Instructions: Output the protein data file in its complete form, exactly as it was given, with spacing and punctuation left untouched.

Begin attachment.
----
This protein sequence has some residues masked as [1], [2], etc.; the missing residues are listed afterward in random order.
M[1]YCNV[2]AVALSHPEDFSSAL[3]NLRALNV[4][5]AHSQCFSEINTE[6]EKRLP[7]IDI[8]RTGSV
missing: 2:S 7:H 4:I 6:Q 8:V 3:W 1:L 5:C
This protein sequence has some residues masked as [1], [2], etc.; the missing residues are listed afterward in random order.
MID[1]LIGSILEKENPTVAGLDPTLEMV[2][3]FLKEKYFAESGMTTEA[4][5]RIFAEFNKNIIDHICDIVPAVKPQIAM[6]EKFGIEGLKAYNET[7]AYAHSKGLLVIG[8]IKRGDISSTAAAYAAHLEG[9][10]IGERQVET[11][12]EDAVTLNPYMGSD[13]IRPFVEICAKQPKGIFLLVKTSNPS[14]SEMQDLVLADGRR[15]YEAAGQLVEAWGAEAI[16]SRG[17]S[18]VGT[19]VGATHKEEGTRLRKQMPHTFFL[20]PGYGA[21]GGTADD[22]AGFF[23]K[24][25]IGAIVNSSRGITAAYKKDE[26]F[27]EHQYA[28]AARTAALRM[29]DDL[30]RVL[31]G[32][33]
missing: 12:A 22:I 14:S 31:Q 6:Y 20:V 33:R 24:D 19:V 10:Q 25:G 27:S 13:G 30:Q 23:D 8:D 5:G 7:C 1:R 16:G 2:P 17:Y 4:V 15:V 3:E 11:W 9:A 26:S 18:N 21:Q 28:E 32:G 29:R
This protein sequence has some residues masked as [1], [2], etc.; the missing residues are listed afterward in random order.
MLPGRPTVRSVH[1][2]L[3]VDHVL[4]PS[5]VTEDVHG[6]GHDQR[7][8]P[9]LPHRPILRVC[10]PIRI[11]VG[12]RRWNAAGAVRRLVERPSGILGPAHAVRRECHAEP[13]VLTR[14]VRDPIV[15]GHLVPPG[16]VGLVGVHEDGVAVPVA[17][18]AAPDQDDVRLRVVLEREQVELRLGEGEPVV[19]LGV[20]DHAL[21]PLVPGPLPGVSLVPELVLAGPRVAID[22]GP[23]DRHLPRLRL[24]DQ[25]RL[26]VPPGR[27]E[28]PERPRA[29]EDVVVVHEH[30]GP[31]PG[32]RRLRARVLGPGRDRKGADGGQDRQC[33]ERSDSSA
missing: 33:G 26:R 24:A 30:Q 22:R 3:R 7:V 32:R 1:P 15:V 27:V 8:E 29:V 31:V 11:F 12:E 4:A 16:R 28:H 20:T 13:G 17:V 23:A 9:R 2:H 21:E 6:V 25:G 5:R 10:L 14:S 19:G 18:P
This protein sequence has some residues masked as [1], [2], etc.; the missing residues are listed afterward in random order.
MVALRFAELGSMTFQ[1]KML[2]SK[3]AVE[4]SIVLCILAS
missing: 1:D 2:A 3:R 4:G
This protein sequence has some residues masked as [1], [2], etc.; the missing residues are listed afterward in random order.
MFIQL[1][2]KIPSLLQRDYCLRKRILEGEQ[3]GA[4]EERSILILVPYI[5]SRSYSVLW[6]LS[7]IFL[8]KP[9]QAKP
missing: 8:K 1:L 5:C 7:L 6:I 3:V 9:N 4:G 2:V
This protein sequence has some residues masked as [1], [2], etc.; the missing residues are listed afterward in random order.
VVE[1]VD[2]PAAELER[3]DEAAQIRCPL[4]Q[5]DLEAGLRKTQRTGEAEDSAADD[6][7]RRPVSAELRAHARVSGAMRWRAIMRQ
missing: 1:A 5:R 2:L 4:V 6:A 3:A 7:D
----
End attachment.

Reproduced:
This protein sequence has some residues masked as [1], [2], etc.; the missing residues are listed afterward in random order.
M[1]YCNV[2]AVALSHPEDFSSAL[3]NLRALNV[4][5]AHSQCFSEINTE[6]EKRLP[7]IDI[8]RTGSV
missing: 2:S 7:H 4:I 6:Q 8:V 3:W 1:L 5:C
This protein sequence has some residues masked as [1], [2], etc.; the missing residues are listed afterward in random order.
MID[1]LIGSILEKENPTVAGLDPTLEMV[2][3]FLKEKYFAESGMTTEA[4][5]RIFAEFNKNIIDHICDIVPAVKPQIAM[6]EKFGIEGLKAYNET[7]AYAHSKGLLVIG[8]IKRGDISSTAAAYAAHLEG[9][10]IGERQVET[11][12]EDAVTLNPYMGSD[13]IRPFVEICAKQPKGIFLLVKTSNPS[14]SEMQDLVLADGRR[15]YEAAGQLVEAWGAEAI[16]SRG[17]S[18]VGT[19]VGATHKEEGTRLRKQMPHTFFL[20]PGYGA[21]GGTADD[22]AGFF[23]K[24][25]IGAIVNSSRGITAAYKKDE[26]F[27]EHQYA[28]AARTAALRM[29]DDL[30]RVL[31]G[32][33]
missing: 12:A 22:I 14:S 31:Q 6:Y 20:V 33:R 24:D 19:V 10:Q 25:G 27:S 13:G 30:Q 23:D 8:D 5:G 7:C 1:R 16:G 2:P 17:Y 4:V 15:V 3:E 11:W 9:A 26:S 18:N 21:Q 28:E 32:G 29:R
This protein sequence has some residues masked as [1], [2], etc.; the missing residues are listed afterward in random order.
MLPGRPTVRSVH[1][2]L[3]VDHVL[4]PS[5]VTEDVHG[6]GHDQR[7][8]P[9]LPHRPILRVC[10]PIRI[11]VG[12]RRWNAAGAVRRLVERPSGILGPAHAVRRECHAEP[13]VLTR[14]VRDPIV[15]GHLVPPG[16]VGLVGVHEDGVAVPVA[17][18]AAPDQDDVRLRVVLEREQVELRLGEGEPVV[19]LGV[20]DHAL[21]PLVPGPLPGVSLVPELVLAGPRVAID[22]GP[23]DRHLPRLRL[24]DQ[25]RL[26]VPPGR[27]E[28]PERPRA[29]EDVVVVHEH[30]GP[31]PG[32]RRLRARVLGPGRDRKGADGGQDRQC[33]ERSDSSA
missing: 33:G 26:R 24:A 30:Q 22:R 3:R 7:V 32:R 1:P 15:V 27:V 8:E 29:V 31:V 11:F 12:E 4:A 16:R 28:H 20:T 13:G 17:V 23:A 9:R 2:H 21:E 6:V 25:G 5:R 10:L 14:S 19:G 18:P
This protein sequence has some residues masked as [1], [2], etc.; the missing residues are listed afterward in random order.
MVALRFAELGSMTFQ[1]KML[2]SK[3]AVE[4]SIVLCILAS
missing: 1:D 2:A 3:R 4:G
This protein sequence has some residues masked as [1], [2], etc.; the missing residues are listed afterward in random order.
MFIQL[1][2]KIPSLLQRDYCLRKRILEGEQ[3]GA[4]EERSILILVPYI[5]SRSYSVLW[6]LS[7]IFL[8]KP[9]QAKP
missing: 8:K 1:L 5:C 7:L 6:I 3:V 9:N 4:G 2:V
This protein sequence has some residues masked as [1], [2], etc.; the missing residues are listed afterward in random order.
VVE[1]VD[2]PAAELER[3]DEAAQIRCPL[4]Q[5]DLEAGLRKTQRTGEAEDSAADD[6][7]RRPVSAELRAHARVSGAMRWRAIMRQ
missing: 1:A 5:R 2:L 4:V 6:A 3:A 7:D